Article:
INTRO: A unique opportunity to restructure Australia’s fragmented and neglected rail network into a profitable industry providing cost-effective, reliable and safe transport will be lost if the federal and state governments fail to create the right framework for private investment
BYLINE: John Kirk
Australasian Railway Association
THERE IS A HIGH level of optimism about the future of rail in Australia. Evidence of this can be found in the strong private sector interest among bidders in the sale of Australian National, the price paid by the successful bidders (A$95·4m), and the number of privately funded rail projects in progress or planned. In addition, three private companies are successfully operating freight trains in the east - west corridor.
Against this background, it is very difficult to provide a frank analysis of the current situation without being accused of talking down the future of the industry, and thus devaluing publicly-owned assets which are up for sale.
It is especially hard for the Director of a relatively new (but very pro-active) industry body - the Australasian Railway Association (see box p698) - to caution against the implicit assumption that the private sector operators can somehow find a way of sorting out fundamental problems such as gross inconsistencies in road and rail infrastructure pricing and funding.
Railway reform can succeed in Australia as it has done in New Zealand, Japan and elsewhere. But the policy framework does have to be right, and in Australia it is seriously defective.
Reform, with or without privatisation, will not work where there is a substantial legacy of under-investment in rail infrastructure, fragmentation of safety and technical standards, and grossly inadequate recovery of external costs (including road provision) from competing road transport.
The business community in Australia has come to understand the potential of rail to conquer the ’tyranny of distance’. Rail is being considered as a key line-haul link in the logistics chain, and some potential buyers of privatised organisations see big opportunities in this sector.
Despite all the uncertainties and dithering at the political level, three private train operators have entered the east - west corridor. Using hired traction, crews and wagons, Specialised Container Transport and TNT Australia are operating between Melbourne and Perth, and Patrick Stevedores between Melbourne and Adelaide.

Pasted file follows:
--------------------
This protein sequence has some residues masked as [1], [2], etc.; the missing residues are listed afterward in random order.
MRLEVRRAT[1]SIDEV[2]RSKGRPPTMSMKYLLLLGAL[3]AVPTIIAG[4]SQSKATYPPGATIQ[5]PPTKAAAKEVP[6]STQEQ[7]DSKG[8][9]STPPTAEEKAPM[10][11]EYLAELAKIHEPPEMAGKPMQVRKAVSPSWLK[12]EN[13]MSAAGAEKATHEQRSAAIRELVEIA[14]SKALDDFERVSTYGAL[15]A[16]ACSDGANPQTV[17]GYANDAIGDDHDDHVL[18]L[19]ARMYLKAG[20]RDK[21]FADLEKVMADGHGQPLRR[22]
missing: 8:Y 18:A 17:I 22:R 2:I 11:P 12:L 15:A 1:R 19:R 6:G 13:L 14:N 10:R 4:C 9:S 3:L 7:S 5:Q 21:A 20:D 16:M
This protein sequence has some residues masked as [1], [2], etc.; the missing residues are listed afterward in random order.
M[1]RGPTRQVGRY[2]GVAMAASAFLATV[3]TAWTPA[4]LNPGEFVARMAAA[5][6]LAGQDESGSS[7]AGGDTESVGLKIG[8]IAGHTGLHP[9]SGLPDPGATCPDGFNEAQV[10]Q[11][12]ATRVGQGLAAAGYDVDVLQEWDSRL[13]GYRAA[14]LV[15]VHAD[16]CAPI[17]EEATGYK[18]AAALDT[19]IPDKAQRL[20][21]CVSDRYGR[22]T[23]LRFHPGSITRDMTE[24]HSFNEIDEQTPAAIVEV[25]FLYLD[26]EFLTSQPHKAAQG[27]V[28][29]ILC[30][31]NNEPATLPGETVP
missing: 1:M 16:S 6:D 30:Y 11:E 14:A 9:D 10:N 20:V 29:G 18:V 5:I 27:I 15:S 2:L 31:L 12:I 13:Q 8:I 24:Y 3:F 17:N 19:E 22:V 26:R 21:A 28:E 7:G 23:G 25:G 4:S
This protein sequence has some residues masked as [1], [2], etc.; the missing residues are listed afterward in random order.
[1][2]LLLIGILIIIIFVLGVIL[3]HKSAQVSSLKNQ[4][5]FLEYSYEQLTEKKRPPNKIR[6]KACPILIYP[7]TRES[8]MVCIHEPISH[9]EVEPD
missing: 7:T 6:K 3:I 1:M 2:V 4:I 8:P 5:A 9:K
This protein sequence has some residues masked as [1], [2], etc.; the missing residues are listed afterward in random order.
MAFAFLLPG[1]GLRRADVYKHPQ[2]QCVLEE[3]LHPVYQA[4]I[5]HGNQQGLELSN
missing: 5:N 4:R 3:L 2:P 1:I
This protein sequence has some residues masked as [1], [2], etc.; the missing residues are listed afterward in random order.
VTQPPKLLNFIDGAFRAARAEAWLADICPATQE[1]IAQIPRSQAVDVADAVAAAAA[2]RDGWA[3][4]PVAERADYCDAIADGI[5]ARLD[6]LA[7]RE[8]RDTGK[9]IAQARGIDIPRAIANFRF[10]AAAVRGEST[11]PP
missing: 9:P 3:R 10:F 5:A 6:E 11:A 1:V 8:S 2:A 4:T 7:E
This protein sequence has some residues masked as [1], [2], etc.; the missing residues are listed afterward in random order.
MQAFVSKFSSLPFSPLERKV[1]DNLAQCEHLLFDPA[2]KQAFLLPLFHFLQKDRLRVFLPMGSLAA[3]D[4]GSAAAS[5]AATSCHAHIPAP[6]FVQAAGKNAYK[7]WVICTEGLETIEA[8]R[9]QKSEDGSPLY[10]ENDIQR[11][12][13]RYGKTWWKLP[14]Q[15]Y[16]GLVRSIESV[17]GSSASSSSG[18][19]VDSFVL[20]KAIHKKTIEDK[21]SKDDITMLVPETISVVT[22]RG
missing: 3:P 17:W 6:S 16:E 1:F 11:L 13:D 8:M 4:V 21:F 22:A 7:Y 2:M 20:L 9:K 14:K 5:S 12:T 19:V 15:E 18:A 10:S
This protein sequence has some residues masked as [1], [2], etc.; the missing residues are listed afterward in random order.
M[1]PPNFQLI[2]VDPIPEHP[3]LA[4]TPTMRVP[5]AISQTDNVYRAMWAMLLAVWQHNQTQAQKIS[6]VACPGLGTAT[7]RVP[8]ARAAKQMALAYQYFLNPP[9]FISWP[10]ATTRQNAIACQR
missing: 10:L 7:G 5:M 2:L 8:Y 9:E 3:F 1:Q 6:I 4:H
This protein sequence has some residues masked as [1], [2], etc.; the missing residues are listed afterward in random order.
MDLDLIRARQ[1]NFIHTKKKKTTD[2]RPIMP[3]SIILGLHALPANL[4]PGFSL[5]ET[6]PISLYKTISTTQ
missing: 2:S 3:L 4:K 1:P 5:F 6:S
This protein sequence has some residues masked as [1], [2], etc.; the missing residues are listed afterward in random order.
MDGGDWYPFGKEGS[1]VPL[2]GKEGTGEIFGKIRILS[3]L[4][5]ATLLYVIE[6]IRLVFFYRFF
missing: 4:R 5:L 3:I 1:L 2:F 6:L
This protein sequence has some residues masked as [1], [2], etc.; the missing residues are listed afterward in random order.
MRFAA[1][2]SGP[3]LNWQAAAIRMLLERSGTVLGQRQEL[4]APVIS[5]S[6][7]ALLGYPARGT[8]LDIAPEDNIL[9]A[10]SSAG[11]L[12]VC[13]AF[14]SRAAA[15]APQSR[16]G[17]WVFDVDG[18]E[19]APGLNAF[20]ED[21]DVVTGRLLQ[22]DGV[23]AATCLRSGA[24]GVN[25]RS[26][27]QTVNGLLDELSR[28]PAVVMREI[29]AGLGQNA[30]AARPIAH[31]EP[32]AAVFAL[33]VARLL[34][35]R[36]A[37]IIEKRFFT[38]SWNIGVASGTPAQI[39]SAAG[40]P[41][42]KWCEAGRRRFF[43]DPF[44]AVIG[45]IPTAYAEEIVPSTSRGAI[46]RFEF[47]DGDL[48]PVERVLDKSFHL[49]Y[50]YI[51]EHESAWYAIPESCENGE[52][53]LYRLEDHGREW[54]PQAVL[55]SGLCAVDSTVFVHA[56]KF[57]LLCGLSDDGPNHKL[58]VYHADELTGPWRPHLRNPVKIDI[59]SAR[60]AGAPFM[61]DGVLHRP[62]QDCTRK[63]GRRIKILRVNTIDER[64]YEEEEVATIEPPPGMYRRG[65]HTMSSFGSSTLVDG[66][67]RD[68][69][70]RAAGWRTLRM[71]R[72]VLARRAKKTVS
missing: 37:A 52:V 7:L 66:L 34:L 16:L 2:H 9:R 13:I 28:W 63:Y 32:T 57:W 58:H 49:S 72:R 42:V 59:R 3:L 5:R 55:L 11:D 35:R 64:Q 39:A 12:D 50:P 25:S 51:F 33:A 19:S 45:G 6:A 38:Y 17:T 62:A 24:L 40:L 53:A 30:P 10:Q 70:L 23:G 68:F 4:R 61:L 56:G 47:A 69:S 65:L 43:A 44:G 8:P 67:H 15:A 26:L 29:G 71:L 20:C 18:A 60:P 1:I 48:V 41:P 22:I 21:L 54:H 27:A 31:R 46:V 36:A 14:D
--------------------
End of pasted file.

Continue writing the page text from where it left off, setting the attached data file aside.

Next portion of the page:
The question is: how do we persuade our politicians that rail freight is worth taking seriously, and help them to understand what changes are essential for sustained success? Aside from lobbying and campaigning by ARA and other bodies, the federal government has taken two initiatives that may produce policy directions in due course.
First, it has created the National Transport Council to improve the quality of industry advice to the Minister of Transport, John Sharp; Vince Graham, Managing Director of NRC, represents rail. Secondly, it has set up an inquiry into the role of rail in national transport by the House of Representatives Standing Committee on Communications, Transport & Macroeconomic Reform.
A third initiative, taken by the transport ministers through the Australian Transport Council, was to call a Rail Summit in Melbourne on September 10. Although the catalyst was the argument over which line should be built to Darwin (box p697), rail industry leaders were confident that a number of more useful outcomes might be achieved.
Foremost on their shopping list was the establishment of a government funded national rail research body similar to the National Road Transport Commission, which has been very successful in harmonising road regulations and determining reforms that have improved the quality and efficiency of trucking. The other issues included the need for intermodal competitive neutrality, the cost of network access, the role of government in infrastructure investment, and the application of consistent rigorous assessment criteria to all transport investment.
The political structure of Australia, which is a federation of six states and two territories, leads inevitably to a conflict of objectives not only between the federal government in Canberra and the state governments, but also between one state and another.
Land transport is a state responsibility. Australia’s notorious gauge problem - alleviated if not resolved by conversion of the principal interstate routes to standard gauge between 1930 and 1995 - is one of the more visible results.
Less obvious, but highly relevant to the development of a national interstate network open to competing private train operators, are the many complex and differing safety and technical standards evolved by the government railways in each state. These pose a serious barrier to new and existing operators who want to invest in rolling stock and operate with maximum efficiency.
After lengthy negotiations, the Intergovernmental Agreement on Rail Safety came into effect on July 1 1996. This provides for a national system of safety accreditation of owners and operators based on Australian Standard AS4292, although accreditation is still a state rather than a national responsibility. The agreement does not deal with technical standards affecting the registration of rolling stock, nor does it have any impact on the plethora of safe-working and communications systems across the nation.